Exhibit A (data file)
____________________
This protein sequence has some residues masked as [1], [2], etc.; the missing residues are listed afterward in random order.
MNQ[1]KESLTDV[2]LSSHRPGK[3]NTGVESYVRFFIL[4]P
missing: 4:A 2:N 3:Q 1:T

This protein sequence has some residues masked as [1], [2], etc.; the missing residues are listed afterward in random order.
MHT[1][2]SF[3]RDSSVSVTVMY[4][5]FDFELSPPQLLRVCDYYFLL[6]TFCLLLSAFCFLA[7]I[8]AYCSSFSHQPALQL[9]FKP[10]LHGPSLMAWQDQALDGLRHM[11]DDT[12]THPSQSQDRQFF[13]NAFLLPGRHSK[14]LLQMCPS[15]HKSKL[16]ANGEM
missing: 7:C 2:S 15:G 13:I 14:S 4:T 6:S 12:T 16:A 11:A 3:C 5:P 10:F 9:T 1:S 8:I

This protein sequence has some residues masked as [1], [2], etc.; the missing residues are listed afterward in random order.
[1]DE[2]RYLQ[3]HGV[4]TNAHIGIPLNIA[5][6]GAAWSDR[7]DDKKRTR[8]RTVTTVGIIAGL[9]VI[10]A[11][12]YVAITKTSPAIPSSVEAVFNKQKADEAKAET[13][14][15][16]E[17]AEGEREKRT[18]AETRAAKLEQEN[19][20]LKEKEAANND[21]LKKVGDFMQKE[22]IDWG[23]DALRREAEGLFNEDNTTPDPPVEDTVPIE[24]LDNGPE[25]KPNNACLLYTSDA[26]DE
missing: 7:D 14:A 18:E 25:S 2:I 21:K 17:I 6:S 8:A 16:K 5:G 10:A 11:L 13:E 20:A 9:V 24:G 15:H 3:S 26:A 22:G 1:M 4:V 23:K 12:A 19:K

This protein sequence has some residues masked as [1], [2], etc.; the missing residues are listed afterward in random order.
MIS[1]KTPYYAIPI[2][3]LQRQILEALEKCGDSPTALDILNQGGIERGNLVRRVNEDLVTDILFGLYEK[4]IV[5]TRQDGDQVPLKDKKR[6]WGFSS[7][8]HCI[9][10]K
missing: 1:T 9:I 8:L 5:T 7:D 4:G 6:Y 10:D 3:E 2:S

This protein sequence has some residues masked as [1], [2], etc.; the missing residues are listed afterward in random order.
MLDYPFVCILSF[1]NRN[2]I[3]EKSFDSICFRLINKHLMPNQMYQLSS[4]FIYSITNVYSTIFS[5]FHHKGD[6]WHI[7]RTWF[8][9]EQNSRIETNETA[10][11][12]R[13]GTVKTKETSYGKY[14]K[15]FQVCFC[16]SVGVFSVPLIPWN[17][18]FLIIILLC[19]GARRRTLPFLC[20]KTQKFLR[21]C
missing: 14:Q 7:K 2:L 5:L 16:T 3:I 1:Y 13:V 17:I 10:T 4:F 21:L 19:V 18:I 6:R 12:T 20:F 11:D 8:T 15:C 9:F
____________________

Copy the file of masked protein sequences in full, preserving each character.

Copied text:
This protein sequence has some residues masked as [1], [2], etc.; the missing residues are listed afterward in random order.
MNQ[1]KESLTDV[2]LSSHRPGK[3]NTGVESYVRFFIL[4]P
missing: 4:A 2:N 3:Q 1:T

This protein sequence has some residues masked as [1], [2], etc.; the missing residues are listed afterward in random order.
MHT[1][2]SF[3]RDSSVSVTVMY[4][5]FDFELSPPQLLRVCDYYFLL[6]TFCLLLSAFCFLA[7]I[8]AYCSSFSHQPALQL[9]FKP[10]LHGPSLMAWQDQALDGLRHM[11]DDT[12]THPSQSQDRQFF[13]NAFLLPGRHSK[14]LLQMCPS[15]HKSKL[16]ANGEM
missing: 7:C 2:S 15:G 13:I 14:S 4:T 6:S 12:T 16:A 11:A 3:C 5:P 10:F 9:T 1:S 8:I

This protein sequence has some residues masked as [1], [2], etc.; the missing residues are listed afterward in random order.
[1]DE[2]RYLQ[3]HGV[4]TNAHIGIPLNIA[5][6]GAAWSDR[7]DDKKRTR[8]RTVTTVGIIAGL[9]VI[10]A[11][12]YVAITKTSPAIPSSVEAVFNKQKADEAKAET[13][14][15][16]E[17]AEGEREKRT[18]AETRAAKLEQEN[19][20]LKEKEAANND[21]LKKVGDFMQKE[22]IDWG[23]DALRREAEGLFNEDNTTPDPPVEDTVPIE[24]LDNGPE[25]KPNNACLLYTSDA[26]DE
missing: 7:D 14:A 18:E 25:S 2:I 21:K 17:I 6:S 8:A 16:K 5:G 10:A 11:L 13:E 20:A 9:V 24:G 15:H 3:S 26:A 22:G 1:M 4:V 23:K 12:A 19:K

This protein sequence has some residues masked as [1], [2], etc.; the missing residues are listed afterward in random order.
MIS[1]KTPYYAIPI[2][3]LQRQILEALEKCGDSPTALDILNQGGIERGNLVRRVNEDLVTDILFGLYEK[4]IV[5]TRQDGDQVPLKDKKR[6]WGFSS[7][8]HCI[9][10]K
missing: 1:T 9:I 8:L 5:T 7:D 4:G 6:Y 10:D 3:E 2:S

This protein sequence has some residues masked as [1], [2], etc.; the missing residues are listed afterward in random order.
MLDYPFVCILSF[1]NRN[2]I[3]EKSFDSICFRLINKHLMPNQMYQLSS[4]FIYSITNVYSTIFS[5]FHHKGD[6]WHI[7]RTWF[8][9]EQNSRIETNETA[10][11][12]R[13]GTVKTKETSYGKY[14]K[15]FQVCFC[16]SVGVFSVPLIPWN[17][18]FLIIILLC[19]GARRRTLPFLC[20]KTQKFLR[21]C
missing: 14:Q 7:K 2:L 5:L 16:T 3:I 1:Y 13:V 17:I 10:T 4:F 21:L 19:V 18:I 6:R 12:T 20:F 11:D 8:T 15:C 9:F